The Ultimate In Preemptive Distribution
In my co-authored book, The New Rules of Retail, one of the new rules is preemptive distribution. Simply stated, it is defined as distributing a product to reach consumers first, faster and more often than all of one’s competitors, thus, preempting the fierce and excessive number of competitors. And today, this strategy is further enabled by technology and the Internet, including the unprecedented impact of smartphones. There’s a whole chapter devoted to this new rule and it offers deep perspective on how to implement this strategy.
In this warp speed world where new technologies and millions of new apps appear each day, there’s a preemptive distribution technology that is turning science fiction into reality. It’s called “distributed commerce.”
Think about how many times your brand is mentioned or appears online, in print, social media, advertising, on TV, in conversation, and on merchandise. Now imagine every time consumers engaged with your brand or product, wherever it may be, were automatically connected to a “buy button” that allows them to complete a purchase from any of these locations in under 60 seconds. This may sound like something impossible or out of a futuristic film, but technology companies have been working on this accelerated access for years, and according to better tech minds than mine, it will be everywhere within the next five years.
Distributed commerce removes what techies call the friction (time and/or number of key taps) associated with retail destinations and traditional POS or EPOS, allowing a consumer to buy any product, at anytime, anywhere. It also requires what is called universal checkout technology. Essentially this technology provides the “next big thing” in distribution. It infinitely broadens the omnichannel concept, providing a limitless number of distribution points. This is the kind of unlimited and instantaneous access consumers expect today. If they spot a product they want, anywhere, they should be able to purchase it wherever they are. In other words, products can be digitally brought to them instead of making customers search for the product.
There’s a pioneer in this distributed commerce space, a company named Shoppable, who claims to be the leader in universal checkout technology.
Launched in 2011, Shoppable claims to be the first and largest distributed commerce-technology company, and says that consumers have engaged with over 300 million products this year. Their mantra is to increase consumer touch points, driving sales in places never before possible.
Hundreds of retailers are using Shoppable technology to make their products accessible to consumers on new multi-distribution platforms. For example, if you’re reading a story on Makeup.com about “how to get supermodel hair and makeup,” you can click to buy the items they use in the tutorial directly from the article and complete your purchase all in one checkout, even though the products come from different places. Live The Look, a digital stylist site, curates apparel and accessories from both top retailers as well as niche designers based on each consumer’s input of the styles she prefers. Every showcased product can be clicked on and purchased in the “showroom.” If something doesn’t work out, the customer can return it via mail or to the product’s original physical location, whichever is most convenient.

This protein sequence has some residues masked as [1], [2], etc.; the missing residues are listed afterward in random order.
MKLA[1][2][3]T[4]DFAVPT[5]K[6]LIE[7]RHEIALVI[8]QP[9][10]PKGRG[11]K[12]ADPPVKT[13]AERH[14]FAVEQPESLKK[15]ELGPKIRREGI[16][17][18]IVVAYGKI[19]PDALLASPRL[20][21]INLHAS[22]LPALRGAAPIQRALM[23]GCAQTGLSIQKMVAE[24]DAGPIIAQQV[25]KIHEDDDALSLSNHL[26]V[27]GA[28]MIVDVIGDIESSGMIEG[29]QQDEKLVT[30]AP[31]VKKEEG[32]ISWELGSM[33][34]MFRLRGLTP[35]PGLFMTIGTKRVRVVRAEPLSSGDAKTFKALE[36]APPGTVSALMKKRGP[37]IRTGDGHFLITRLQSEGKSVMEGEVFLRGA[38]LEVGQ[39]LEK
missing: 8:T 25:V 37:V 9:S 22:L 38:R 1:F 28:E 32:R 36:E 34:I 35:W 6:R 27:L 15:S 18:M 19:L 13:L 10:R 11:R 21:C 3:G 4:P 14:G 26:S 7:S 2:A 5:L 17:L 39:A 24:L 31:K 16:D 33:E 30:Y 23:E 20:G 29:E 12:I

Although distributed commerce through universal checkout has only been around for four years, marketing products through third-party websites in exchange for a revenue share has been a standard practice in e-commerce for over 20 years. It’s commonly referred to as Affiliate Marketing. Rakuten Affiliate Network, eBay Enterprise, and CJ Affiliate by Conversant are a few examples of affiliate marketing companies that help retailers market their products online, which also increases the number of distribution points. However, the challenge for digital publishers, bloggers, and other affiliates has always been to reduce the time and number of key taps from when consumers discover a product on the site to when they purchase it. Conversion decreases with every click a user makes and decreases even further for each new site introduced in the ecommerce process. Shoppable’s universal checkout technology, which is patent-pending, provides a solution for reducing the so-called friction from the moment of spotting a desired product to purchasing it.
As I’ve said a million times, the new POS is the consumer, wherever they are. Given the increasing number of digitally savvy consumers and their high expectations of the shopping experience, both online and off, the physical world of retailing will shrink and the physical experience will have to be enhanced out of necessity. Part of improving the experience is, of course, perfecting omnichannel retailing by integrating all distribution platforms for interchangeable use by consumers. Accordingly, the pursuit of preemptive distribution will intensify, seeking out new distribution platforms that consumers can access more quickly and easily wherever they are, and whenever they want something. The future of distribution and how retailers and brands will connect with consumers is not through consumer destination points-of-sale, but through consumer-based points-of-sale.
Technology innovation will further empower distribution strategies by empowering consumers. My advice: Learn everything you can about these tech breakthroughs and adopt the best solutions for your business. Don’t get caught in wake of this warp speed world.